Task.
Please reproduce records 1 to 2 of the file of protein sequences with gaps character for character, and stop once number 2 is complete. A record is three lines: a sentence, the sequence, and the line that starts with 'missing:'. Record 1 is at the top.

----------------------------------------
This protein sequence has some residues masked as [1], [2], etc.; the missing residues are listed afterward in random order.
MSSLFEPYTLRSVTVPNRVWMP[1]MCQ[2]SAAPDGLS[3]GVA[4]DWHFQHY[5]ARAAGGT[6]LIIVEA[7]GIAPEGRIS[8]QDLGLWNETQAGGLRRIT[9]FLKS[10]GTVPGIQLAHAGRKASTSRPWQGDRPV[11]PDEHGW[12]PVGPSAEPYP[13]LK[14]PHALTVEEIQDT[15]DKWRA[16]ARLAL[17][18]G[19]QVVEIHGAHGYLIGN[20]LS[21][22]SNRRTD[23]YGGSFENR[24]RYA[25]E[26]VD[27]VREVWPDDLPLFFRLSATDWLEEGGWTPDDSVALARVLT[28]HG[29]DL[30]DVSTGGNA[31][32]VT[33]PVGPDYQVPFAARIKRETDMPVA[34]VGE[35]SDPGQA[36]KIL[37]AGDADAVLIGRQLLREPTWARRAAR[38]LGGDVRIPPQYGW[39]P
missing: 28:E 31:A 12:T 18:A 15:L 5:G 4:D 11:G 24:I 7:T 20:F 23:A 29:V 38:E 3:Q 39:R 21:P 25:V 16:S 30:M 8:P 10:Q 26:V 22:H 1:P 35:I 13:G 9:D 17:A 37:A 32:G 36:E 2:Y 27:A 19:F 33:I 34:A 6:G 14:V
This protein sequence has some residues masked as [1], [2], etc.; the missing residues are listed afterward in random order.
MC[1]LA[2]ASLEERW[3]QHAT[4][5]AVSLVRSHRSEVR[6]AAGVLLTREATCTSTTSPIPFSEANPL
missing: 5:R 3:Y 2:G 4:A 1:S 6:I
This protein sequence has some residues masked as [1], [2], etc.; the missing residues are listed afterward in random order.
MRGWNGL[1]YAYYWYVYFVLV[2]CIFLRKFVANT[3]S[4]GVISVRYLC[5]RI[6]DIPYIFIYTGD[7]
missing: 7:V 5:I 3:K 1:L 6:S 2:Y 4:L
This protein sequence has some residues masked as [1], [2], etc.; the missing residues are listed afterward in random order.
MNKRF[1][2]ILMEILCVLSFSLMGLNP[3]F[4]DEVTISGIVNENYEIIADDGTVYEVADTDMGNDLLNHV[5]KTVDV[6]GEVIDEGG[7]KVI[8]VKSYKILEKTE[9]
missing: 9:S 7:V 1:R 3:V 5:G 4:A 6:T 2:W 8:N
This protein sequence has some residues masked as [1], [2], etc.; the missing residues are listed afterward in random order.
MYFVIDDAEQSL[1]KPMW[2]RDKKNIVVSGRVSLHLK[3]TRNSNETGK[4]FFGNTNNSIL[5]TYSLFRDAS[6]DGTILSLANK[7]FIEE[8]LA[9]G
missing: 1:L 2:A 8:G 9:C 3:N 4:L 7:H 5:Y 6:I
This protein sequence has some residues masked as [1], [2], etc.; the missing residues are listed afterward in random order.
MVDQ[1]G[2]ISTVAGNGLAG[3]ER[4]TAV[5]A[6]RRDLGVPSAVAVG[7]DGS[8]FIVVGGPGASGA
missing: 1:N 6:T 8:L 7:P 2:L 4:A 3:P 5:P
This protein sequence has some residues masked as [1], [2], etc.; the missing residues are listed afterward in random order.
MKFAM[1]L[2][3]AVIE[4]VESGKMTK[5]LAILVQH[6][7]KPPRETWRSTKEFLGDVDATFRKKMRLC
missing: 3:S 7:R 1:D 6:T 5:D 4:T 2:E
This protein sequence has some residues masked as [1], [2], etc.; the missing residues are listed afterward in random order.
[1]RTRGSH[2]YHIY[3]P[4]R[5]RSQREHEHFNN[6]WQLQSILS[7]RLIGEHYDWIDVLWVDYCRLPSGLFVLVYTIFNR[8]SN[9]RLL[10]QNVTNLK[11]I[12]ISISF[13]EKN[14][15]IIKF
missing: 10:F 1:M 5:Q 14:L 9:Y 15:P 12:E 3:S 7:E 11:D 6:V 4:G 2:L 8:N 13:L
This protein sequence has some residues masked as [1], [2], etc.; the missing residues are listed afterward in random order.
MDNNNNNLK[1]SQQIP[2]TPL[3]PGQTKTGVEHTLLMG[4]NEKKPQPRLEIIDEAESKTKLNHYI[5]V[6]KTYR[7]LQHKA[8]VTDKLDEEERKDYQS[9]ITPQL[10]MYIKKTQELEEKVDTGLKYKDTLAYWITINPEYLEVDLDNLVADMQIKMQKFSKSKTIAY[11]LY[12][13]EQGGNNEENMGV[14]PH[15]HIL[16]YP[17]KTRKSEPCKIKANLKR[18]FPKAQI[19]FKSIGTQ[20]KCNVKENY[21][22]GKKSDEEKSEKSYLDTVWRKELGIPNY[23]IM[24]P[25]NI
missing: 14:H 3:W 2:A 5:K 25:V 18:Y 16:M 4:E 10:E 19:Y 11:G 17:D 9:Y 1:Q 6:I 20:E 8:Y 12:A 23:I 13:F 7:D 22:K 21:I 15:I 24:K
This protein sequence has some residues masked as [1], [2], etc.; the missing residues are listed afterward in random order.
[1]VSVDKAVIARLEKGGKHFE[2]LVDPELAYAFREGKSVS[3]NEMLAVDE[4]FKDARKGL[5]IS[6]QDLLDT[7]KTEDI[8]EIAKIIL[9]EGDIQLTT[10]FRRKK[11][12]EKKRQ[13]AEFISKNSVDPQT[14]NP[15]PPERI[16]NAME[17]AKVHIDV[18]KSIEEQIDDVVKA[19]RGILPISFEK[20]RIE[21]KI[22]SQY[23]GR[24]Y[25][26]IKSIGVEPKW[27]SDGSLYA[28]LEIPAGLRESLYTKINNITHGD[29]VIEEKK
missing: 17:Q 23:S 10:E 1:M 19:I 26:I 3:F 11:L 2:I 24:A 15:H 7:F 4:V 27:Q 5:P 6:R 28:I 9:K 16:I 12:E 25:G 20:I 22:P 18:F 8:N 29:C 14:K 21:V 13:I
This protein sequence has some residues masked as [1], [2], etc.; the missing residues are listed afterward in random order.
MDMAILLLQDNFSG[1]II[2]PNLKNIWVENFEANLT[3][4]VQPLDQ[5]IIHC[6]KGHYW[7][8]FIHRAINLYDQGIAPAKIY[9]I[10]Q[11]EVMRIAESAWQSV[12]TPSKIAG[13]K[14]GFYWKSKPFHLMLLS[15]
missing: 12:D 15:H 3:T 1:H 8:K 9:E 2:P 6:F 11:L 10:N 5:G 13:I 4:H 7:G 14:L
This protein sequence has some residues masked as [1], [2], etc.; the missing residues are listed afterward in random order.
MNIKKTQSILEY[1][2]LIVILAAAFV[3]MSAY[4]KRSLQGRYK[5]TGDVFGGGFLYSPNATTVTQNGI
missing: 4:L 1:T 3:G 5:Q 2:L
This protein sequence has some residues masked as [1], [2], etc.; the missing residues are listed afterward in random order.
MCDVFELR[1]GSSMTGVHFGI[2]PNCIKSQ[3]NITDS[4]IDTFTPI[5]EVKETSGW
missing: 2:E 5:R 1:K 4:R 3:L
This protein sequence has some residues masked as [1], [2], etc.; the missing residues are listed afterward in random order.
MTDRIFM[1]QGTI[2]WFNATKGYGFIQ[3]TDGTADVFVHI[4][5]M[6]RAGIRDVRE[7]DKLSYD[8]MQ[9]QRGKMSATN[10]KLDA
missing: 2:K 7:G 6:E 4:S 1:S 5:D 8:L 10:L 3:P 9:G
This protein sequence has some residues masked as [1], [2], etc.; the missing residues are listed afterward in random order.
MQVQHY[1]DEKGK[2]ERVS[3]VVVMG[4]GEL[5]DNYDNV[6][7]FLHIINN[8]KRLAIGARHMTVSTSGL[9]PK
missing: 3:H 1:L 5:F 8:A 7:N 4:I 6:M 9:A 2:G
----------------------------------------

This protein sequence has some residues masked as [1], [2], etc.; the missing residues are listed afterward in random order.
MSSLFEPYTLRSVTVPNRVWMP[1]MCQ[2]SAAPDGLS[3]GVA[4]DWHFQHY[5]ARAAGGT[6]LIIVEA[7]GIAPEGRIS[8]QDLGLWNETQAGGLRRIT[9]FLKS[10]GTVPGIQLAHAGRKASTSRPWQGDRPV[11]PDEHGW[12]PVGPSAEPYP[13]LK[14]PHALTVEEIQDT[15]DKWRA[16]ARLAL[17][18]G[19]QVVEIHGAHGYLIGN[20]LS[21][22]SNRRTD[23]YGGSFENR[24]RYA[25]E[26]VD[27]VREVWPDDLPLFFRLSATDWLEEGGWTPDDSVALARVLT[28]HG[29]DL[30]DVSTGGNA[31][32]VT[33]PVGPDYQVPFAARIKRETDMPVA[34]VGE[35]SDPGQA[36]KIL[37]AGDADAVLIGRQLLREPTWARRAAR[38]LGGDVRIPPQYGW[39]P
missing: 28:E 31:A 12:T 18:A 15:L 5:G 4:D 11:G 24:I 7:T 20:F 23:A 29:V 38:E 3:Q 39:R 21:P 25:V 16:S 30:M 8:P 10:Q 26:V 22:H 1:P 35:I 13:G 9:D 17:A 37:A 32:G 36:E 2:Y 27:A 19:F 33:I 34:A 6:G 14:V
This protein sequence has some residues masked as [1], [2], etc.; the missing residues are listed afterward in random order.
MC[1]LA[2]ASLEERW[3]QHAT[4][5]AVSLVRSHRSEVR[6]AAGVLLTREATCTSTTSPIPFSEANPL
missing: 5:R 3:Y 2:G 4:A 1:S 6:I